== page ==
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Cover image for A plushy controlled game (Part 1)
Tom Cools
Tom Cools

Posted on • Originally published at tomcools.be on

A plushy controlled game (Part 1)

I have been fascinated by video games ever since I saw the first level of Mario. They dominated a big part of my youth and are what got me into programming in the first place. Building a website for our Call of Duty clan was probably one of the first times I came into contact with HTML and CSS.

Recently however, my fascination has shifted from playing games, to discovering how they are built. Physics are a big part of what makes a game feel natural, making things fall with gravity, being blown away by wind, etc.
I had no idea how to even start coding physics, until colleague of mine told me about this great book he had read: The Nature of Code.
The book describes in incredible detail how you could program physics in a pretty clear and straightforward way.
Best of all, you can find it online, for free! :o

Next to the physics part, how your audience interacts with your game determines a lot of the experience.
I have always loved the idea of using a camera to control your game so I decided I wanted to use my laptop camera as the main way to interact with the game.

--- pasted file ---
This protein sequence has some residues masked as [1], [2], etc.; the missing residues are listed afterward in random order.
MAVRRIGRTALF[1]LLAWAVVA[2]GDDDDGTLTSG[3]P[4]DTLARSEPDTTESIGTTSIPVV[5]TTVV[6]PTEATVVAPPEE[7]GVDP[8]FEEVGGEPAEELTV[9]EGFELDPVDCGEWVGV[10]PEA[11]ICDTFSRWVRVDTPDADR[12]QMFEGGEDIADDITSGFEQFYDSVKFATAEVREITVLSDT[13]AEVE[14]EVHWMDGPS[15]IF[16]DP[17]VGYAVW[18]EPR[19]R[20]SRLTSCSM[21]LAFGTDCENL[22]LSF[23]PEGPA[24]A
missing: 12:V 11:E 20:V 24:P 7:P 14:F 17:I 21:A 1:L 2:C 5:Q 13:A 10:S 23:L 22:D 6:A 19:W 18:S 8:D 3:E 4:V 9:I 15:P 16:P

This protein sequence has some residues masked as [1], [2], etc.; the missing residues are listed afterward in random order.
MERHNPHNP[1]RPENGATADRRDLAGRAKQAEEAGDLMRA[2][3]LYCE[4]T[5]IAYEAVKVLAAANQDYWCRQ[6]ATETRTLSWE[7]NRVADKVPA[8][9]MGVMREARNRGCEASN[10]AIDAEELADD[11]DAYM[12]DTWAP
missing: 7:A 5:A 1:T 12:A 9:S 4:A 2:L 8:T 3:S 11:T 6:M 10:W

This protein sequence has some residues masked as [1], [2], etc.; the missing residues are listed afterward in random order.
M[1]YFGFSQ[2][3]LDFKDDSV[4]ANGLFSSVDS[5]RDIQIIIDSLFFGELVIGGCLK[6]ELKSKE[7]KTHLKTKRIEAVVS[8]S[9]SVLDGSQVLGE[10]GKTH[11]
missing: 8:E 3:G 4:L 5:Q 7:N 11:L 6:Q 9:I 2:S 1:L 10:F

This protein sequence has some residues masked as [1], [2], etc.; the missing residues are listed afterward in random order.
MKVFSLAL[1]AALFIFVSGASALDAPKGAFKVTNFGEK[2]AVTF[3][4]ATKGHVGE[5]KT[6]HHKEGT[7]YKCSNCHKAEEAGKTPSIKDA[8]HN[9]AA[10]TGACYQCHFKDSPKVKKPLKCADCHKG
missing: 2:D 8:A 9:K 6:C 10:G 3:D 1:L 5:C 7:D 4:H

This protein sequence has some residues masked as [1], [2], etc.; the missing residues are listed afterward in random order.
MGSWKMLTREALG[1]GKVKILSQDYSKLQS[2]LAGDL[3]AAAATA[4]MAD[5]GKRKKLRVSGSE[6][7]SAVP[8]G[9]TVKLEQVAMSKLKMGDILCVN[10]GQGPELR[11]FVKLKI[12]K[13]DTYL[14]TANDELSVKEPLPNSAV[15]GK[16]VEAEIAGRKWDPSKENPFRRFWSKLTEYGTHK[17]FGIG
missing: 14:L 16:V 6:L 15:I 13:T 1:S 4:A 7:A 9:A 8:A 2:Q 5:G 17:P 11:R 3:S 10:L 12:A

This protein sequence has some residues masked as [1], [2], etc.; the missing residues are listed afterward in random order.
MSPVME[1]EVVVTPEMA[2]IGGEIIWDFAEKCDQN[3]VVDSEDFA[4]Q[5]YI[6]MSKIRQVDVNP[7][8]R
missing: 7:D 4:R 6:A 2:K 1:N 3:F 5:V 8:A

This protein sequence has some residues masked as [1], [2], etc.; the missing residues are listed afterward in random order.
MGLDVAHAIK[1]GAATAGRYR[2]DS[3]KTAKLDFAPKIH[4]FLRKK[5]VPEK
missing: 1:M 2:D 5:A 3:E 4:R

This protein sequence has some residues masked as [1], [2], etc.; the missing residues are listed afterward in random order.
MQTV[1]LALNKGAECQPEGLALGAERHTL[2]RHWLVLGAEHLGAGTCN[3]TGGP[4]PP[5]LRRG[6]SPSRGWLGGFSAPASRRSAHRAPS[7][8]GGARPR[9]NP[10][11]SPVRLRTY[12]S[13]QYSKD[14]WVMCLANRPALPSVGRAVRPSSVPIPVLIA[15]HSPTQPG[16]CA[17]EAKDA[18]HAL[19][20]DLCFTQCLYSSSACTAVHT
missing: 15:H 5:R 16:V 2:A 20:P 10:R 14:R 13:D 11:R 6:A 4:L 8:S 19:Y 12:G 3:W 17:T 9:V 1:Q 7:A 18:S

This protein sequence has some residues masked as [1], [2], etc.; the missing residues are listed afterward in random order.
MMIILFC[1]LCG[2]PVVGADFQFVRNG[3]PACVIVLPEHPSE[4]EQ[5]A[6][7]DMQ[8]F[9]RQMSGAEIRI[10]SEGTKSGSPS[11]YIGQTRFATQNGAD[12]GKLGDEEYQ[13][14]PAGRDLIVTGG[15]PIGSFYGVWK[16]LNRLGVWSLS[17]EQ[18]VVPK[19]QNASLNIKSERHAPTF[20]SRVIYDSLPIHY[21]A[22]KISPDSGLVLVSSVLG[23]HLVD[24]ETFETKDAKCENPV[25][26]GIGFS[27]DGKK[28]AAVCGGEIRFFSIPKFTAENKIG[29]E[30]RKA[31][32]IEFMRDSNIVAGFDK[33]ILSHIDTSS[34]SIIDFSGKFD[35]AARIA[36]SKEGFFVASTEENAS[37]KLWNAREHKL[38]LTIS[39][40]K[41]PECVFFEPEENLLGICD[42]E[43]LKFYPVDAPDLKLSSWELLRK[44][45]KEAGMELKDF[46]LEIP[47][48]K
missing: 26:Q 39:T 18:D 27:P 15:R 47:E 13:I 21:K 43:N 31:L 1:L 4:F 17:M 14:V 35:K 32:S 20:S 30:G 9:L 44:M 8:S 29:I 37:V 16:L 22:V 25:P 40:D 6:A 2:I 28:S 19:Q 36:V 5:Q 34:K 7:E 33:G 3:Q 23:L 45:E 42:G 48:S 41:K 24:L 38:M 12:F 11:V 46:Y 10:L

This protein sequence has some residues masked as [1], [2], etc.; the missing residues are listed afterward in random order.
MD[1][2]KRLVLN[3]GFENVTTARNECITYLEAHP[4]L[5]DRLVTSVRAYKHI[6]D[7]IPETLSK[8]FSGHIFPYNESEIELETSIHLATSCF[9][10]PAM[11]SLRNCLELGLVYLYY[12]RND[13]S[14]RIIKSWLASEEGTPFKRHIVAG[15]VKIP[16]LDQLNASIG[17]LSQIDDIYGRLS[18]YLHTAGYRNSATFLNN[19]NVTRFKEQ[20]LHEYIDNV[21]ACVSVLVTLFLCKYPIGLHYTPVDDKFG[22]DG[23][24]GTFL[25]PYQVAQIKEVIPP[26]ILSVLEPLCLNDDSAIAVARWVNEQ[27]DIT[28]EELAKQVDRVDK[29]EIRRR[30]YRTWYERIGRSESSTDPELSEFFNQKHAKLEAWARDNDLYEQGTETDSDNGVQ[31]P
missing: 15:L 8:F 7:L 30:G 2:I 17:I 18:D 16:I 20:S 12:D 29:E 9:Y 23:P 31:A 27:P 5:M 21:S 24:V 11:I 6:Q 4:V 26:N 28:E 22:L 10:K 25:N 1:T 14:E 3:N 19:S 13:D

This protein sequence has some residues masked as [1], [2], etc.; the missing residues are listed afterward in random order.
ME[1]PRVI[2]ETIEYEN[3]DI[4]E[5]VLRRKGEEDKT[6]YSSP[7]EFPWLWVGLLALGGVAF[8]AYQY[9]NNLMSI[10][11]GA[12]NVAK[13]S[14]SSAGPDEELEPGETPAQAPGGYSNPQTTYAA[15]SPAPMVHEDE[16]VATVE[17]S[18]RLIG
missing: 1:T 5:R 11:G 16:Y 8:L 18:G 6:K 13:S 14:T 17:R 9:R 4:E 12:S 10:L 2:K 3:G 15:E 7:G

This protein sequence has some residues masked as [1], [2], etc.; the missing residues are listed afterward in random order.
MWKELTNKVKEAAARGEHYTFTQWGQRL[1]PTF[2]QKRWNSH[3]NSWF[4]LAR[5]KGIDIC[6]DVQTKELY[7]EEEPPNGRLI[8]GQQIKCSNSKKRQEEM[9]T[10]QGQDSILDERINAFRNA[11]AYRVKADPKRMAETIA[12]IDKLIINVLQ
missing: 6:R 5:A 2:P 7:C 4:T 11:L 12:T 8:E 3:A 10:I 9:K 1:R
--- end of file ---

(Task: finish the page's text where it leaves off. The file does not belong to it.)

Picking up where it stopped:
What are we building?

So what do you get when you mix physics and computer vision? A demo concept "game" controlled by a plush animal! So fluffy! <3

In this first post we will focus on the basic elements of a game.
We'll cover how to draw items on a canvas and program in some realistic looking physics. As this blog post contains a lot of examples with Javascript which could not be posted on dev.to, please read the blog on my own personal website.

Top comments (0)

In defense of the modern web

I expect I'll annoy everyone with this post: the anti-JavaScript crusaders, justly aghast at how much of the stuff we slather onto modern websites; the people arguing the web is a broken platform for interactive applications anyway and we should start over;

React users; the old guard with their artisanal JS and hand authored HTML; and Tom MacWright, someone I've admired from afar since I first became aware of his work on Mapbox many years ago. But I guess that's the price of having opinions.